We’re going to keep tabs on the changes that happen at Sushi Bento Express, and report back what the impact. How many kilowatt-hours, liters of water, and kilograms of waste are diverted? Stay tuned!

Eat sushi. Save the planet.

Congratulations to everyone that came out and participated in the PodMob! You rock!

3rdwhale Bamboo T-shirt Winner

A 3rdwhale Bamboo T-shirt Winner

Originally posted at


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Ocean Wise Fish

A Vancouver Aquarium Conservation Program

Ocean Wise Symbol for Sustainable Menu Items

Ocean Wise Symbol for Sustainable Menu Items

Navigating Sustainable Seafood

Ocean Wise. Seafood Watch. Sea Choice. It’s a confusing world of consumer guides and restaurant programs out there! Here are the basic differences:

Ocean Wise – initiative out of the Vancouver Aquarium that promotes adoption of sustainable seafood in restaurants.

Seafood Watch – consumer guide out of the Monterey Bay Aquarium (American).

Sea Choice – Canadian consumer guide.

How does Ocean Wise define sustainable seafood?

“Sustainable seafood is, very simply, seafood caught in a way that ensures the health of the ocean for years to come. Ocean Wise choices are species that are:

  • abundant and resilient to fishing pressures
  • managed as part of a comprehensive plan based on current research
  • harvested in ways that limit accidentals bycatch of other, possibly endangered species
  • harvested in ways that limit damage to ocean habitats.

From the Ocean Wise Brochure

What is the Ocean Wise Program?

Ocean Wise is a free voluntary program for restaurants that want to serve sustainable seafood. The whole menu doesn’t have to make the switch, but at least one unsustainable item has to be removed or replaced (every six months), and sustainable options highlighted so customers can clearly identify ocean-friendly choices.

The Vancouver Aquarium lists participating restaurants in their Ocean Wise directory, provides training sessions for staff, media resources, and access to an extensive network of chefs committed to sustainable seafood.

Participating restaurants:

  • complete an assessment of their menu
  • remove at least one unsustainable option
  • use the Ocean Wise logo on sustainable menu options
  • commit to removing an additional unsustainable item every six months
  • participate in information sessions for front line and kitchen staff
  • commit to keeping staff informed of Ocean Wise info

Check out the Ocean Wise Restaurant Directory here.

Sushi Bento Express is going to offer sustainable sushi options, and they’ve agreed to labeling their menu – they’re only a few steps away from being Ocean Wise! I’m going to bring the information that I have on Ocean Wise to the folks at Sushi Bento Express – maybe they’ll take those last steps and be the first small sushi spot in Vancouver to be Ocean Wise.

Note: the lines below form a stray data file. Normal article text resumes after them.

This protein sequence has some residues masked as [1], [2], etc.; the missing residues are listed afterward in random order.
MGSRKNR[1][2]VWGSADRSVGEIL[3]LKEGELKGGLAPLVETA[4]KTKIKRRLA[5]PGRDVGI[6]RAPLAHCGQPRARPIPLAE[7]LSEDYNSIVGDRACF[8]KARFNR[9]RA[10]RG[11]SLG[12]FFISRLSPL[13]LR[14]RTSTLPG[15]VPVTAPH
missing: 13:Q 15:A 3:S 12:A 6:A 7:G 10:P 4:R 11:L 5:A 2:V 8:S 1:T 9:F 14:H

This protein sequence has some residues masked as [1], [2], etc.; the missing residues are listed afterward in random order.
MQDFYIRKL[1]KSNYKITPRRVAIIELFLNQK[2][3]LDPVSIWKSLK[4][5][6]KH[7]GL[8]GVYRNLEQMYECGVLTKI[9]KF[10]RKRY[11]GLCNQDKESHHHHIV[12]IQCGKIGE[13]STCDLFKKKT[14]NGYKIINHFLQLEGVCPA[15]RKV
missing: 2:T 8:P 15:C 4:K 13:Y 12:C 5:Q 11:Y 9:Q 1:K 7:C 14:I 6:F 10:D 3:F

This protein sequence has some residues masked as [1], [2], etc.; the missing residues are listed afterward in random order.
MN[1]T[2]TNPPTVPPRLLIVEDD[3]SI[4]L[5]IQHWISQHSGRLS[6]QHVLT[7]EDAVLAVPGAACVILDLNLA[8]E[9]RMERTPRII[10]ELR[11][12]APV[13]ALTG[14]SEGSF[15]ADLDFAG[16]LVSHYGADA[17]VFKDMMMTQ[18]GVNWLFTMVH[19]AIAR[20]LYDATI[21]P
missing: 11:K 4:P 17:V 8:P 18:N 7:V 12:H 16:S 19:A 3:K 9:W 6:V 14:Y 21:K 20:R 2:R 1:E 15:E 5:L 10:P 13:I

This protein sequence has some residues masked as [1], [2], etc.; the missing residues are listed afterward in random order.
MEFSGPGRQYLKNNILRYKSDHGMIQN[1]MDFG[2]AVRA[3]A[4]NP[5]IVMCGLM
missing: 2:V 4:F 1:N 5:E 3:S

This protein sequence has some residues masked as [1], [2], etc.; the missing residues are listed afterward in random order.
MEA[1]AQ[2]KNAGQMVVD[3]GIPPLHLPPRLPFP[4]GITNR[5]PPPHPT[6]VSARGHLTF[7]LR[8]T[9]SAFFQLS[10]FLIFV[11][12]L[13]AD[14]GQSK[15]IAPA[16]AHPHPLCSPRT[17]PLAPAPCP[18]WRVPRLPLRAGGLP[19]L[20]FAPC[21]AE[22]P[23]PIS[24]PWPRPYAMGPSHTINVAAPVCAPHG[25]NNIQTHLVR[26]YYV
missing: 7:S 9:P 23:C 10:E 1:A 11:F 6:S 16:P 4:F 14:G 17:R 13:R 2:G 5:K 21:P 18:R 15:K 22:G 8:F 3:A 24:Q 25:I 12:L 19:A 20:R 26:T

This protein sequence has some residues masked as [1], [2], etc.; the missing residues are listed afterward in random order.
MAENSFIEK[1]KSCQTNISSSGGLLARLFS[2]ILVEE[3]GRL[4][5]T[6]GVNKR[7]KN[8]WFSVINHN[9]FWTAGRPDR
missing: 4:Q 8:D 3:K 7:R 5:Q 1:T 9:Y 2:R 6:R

Originally posted at

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The Green Table Network

Vancouver based organization that helps restaurants “go green”


I’m really excited that the Green Table Network (GTN) has donated a one-year membership to Sushi Bento Express for winning the PodMob. The membership will provide the folks at Sushi Bento Express with tools and guidelines for greening their restaurant that are based on local and international standards, and tailored specifically for restaurants.The GTN provides guidance on solid waste management, water conservation, energy conservation, pollution prevention, and purchasing. They’ll also get access to advice and support from GTN Green Experts, a network of wicked local suppliers that have greened their own operations and products.

From what I understand, the membership that Sushi Bento Express is receiving will not qualify them as “green,” and they’ll have to meet specific criteria to be publicly listed as a GTN Approved Member. They’ll be able to use the assessment tools that GTN provides or hire an auditor to determine what changes need to be made and create an action plan.

The minimum requirements met by GTN Approved Members are:

1. Eliminated Styrofoam and non recyclable plastics

2. implemented container and paper recycling programs

3. Installed low-flow spray nozzles on all dish/cleaning sinks

4. Posted “turn it off” light and faucet reminders

5. Retro-fit current incandescent lighting to energy efficient technologies

6. Purchased 30-100% pcf paper products (choose at lease 2: bathroom tissue paper, towels, napkins, office paper, menus, business cards)

7. Have created a Sustainable Purchasing Policy

8. Chosen 1 protein with an organic/sustainable/ethical source

If Sushi Bento Express meets all these criteria, they’ll be listed publicly as a GTN Approved Member, and then audited annually to ensure that they’re keeping up with their green initiatives.

The combined waste, water, and energy savings of all 65 operators signed on with the GTN is impressive!

  • 285 tonnes of solid waste diverted
  • 76.5 million litres of water reduced
  • 159,310 kW electricity reduced
  • 12770 GJ natural gas reduced
  • $110,173 operating cost savings

With everyone’s support this Thursday, I think we’ll give Sushi Bento Express plenty of incentive to go for GTN Aproved Member status!

– PodMob – Thursday Nov 20, 2008 –

-Party & Prizes between 6pm – 9pm –

– 1258 Robson Street (between Jervis & Bute) –

Originally posted at